A confidential report says City staff is working with the team designing the new Pan Am stadium to make sure the facility meets its design standards.
Members of the Ontario Sports Solutions consortium are meeting with staff “all the time” to alleviate concerns, said Robert Johnston, designer with the Cannon Group.
These concerns include having a public-friendly civic square, a unique aesthetic and enough of a covering behind the stands that the neighbourhood isn't exposed to beams and the rough underside of the seating.
Those were among the concerns councillors brought up during a city planning committee meeting Tuesday, when Johnston showed the latest renderings of the new Pan Am stadium, scheduled to replace Ivor Wynne in its east-end location in July 2014.
The committee heard that the space behind the stands will be masonry at the base, and screens extending over a large portion of the sides of the mostly outdoor stadium.
This will produce a “light and airy” feeling, and the screens can be changed depending on the event being hosted, Johnston said after his presentation to the committee.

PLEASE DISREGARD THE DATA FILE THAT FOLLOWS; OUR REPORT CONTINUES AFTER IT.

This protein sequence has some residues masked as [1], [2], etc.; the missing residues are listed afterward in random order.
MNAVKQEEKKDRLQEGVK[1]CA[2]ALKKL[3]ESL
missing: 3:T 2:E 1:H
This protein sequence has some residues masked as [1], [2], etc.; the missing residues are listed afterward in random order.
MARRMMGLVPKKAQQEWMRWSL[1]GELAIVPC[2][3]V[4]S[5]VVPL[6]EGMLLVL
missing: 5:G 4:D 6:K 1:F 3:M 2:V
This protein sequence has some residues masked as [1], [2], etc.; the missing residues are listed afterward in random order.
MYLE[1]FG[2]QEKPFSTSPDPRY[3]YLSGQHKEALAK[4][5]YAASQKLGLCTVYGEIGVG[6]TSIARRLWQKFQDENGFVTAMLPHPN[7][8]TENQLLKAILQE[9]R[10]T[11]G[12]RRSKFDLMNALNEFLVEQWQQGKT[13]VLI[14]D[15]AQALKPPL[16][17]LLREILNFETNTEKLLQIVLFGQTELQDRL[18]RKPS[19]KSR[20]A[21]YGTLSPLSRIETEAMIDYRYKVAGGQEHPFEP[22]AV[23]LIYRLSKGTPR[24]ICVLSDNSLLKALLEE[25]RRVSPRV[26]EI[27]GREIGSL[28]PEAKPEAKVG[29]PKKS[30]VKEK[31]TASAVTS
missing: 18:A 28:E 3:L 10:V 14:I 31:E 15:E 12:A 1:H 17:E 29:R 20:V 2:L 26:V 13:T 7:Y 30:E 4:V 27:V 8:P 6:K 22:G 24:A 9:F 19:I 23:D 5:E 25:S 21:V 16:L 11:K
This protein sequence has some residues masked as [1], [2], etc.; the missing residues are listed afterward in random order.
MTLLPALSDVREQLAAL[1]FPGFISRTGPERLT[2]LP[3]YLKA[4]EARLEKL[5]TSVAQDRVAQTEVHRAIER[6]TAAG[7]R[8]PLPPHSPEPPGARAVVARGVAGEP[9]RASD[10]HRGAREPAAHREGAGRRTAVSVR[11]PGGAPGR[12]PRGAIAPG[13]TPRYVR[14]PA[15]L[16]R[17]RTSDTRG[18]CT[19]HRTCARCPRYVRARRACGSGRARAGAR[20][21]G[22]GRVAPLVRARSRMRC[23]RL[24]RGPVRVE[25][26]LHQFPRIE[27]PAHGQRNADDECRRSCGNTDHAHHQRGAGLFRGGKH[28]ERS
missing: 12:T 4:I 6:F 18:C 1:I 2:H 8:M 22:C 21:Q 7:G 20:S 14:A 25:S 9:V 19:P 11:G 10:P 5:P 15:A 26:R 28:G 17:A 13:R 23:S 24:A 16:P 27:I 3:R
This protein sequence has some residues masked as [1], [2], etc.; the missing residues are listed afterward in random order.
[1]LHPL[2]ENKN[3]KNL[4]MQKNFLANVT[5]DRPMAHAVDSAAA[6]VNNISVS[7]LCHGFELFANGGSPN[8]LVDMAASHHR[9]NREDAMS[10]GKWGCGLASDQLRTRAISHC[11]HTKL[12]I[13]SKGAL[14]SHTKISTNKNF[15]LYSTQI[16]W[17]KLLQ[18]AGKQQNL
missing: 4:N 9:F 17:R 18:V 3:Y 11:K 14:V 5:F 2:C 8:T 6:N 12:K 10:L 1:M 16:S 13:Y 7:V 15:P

Large solid walls would have overpowered the residential neighbourhood, he said.
The screening “produces the effect of hiding all the structure, but it's light and airy, so it's more festive,” Johnston said.
Councillors had plenty of questions about the $147.5-million stadium, of which the city is paying 40 per cent. The stadium will host 32 men's and women's soccer games for the 2015 Pan Am games, and the Hamilton Tiger-Cats starting with the 2014 CFL season.